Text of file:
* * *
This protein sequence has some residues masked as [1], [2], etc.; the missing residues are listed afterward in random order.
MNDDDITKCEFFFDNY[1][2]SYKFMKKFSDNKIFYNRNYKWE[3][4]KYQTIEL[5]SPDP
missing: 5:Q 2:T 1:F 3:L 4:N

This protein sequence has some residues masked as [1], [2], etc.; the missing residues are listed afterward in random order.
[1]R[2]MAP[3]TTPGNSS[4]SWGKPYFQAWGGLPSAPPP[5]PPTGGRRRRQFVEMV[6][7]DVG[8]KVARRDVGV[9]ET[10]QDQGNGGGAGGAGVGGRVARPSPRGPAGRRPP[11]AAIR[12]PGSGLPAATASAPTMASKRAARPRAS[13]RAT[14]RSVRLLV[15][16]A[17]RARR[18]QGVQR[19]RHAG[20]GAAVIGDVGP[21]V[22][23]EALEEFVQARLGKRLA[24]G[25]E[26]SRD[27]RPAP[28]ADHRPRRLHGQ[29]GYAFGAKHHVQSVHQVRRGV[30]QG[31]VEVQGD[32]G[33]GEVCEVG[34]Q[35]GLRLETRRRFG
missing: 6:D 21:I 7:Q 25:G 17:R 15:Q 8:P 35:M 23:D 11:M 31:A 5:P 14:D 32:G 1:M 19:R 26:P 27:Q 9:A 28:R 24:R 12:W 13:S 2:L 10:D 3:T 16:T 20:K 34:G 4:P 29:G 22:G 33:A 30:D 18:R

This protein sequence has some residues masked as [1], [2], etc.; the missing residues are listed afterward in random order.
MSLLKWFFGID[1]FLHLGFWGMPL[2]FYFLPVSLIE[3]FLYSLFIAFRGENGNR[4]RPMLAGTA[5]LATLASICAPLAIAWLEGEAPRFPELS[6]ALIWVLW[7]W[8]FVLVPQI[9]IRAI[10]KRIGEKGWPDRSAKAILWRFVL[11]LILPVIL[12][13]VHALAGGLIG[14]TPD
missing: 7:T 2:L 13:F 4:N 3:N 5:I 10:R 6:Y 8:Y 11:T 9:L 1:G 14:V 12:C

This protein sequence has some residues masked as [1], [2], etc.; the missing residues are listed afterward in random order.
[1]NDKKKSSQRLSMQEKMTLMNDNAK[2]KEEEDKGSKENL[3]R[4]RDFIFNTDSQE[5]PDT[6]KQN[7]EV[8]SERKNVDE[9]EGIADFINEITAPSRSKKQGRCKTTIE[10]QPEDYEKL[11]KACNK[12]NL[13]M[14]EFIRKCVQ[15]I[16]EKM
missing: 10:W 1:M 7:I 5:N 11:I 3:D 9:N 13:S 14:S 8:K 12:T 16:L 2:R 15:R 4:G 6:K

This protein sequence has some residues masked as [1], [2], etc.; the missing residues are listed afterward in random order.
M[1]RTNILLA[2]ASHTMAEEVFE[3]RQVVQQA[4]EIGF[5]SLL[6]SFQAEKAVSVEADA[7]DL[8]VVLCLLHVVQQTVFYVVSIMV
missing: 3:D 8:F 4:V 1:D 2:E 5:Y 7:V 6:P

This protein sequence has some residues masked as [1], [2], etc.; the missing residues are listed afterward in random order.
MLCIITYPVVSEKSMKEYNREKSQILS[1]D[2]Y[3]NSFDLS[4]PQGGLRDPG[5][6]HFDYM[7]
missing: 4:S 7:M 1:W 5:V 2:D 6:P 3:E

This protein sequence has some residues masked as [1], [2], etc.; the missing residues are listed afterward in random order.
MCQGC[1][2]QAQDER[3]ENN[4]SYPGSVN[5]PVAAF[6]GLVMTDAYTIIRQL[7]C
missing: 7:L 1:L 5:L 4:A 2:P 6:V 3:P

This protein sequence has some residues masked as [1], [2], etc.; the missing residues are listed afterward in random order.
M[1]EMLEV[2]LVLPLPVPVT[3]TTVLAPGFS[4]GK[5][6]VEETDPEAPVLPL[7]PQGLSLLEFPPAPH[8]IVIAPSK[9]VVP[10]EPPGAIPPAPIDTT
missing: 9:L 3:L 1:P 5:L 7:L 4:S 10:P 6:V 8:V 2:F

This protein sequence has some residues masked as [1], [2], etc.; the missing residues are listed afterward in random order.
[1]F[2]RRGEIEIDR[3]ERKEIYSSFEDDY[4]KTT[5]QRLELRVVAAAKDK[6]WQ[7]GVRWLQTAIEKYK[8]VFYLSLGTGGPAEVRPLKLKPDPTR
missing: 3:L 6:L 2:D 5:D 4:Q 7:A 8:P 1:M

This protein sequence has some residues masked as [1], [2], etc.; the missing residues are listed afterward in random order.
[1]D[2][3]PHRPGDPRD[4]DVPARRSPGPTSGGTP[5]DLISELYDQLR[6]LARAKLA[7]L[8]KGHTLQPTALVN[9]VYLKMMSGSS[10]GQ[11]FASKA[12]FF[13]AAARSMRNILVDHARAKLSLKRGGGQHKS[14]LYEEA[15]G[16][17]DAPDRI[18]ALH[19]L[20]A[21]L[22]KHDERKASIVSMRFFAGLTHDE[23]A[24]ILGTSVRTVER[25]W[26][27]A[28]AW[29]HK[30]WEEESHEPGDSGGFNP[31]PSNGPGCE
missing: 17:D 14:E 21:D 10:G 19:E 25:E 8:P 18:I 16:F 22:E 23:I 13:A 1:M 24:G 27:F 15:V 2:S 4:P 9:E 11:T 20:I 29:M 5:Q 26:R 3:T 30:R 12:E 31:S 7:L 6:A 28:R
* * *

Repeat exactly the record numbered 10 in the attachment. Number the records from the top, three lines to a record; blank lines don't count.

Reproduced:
This protein sequence has some residues masked as [1], [2], etc.; the missing residues are listed afterward in random order.
[1]D[2][3]PHRPGDPRD[4]DVPARRSPGPTSGGTP[5]DLISELYDQLR[6]LARAKLA[7]L[8]KGHTLQPTALVN[9]VYLKMMSGSS[10]GQ[11]FASKA[12]FF[13]AAARSMRNILVDHARAKLSLKRGGGQHKS[14]LYEEA[15]G[16][17]DAPDRI[18]ALH[19]L[20]A[21]L[22]KHDERKASIVSMRFFAGLTHDE[23]A[24]ILGTSVRTVER[25]W[26][27]A[28]AW[29]HK[30]WEEESHEPGDSGGFNP[31]PSNGPGCE
missing: 17:D 14:E 21:D 10:G 19:E 25:E 8:P 18:I 16:F 22:E 23:I 13:A 1:M 24:G 27:F 15:V 2:S 4:P 9:E 11:T 20:I 29:M 5:Q 26:R 3:T 30:R 12:E 31:S 7:L 6:A 28:R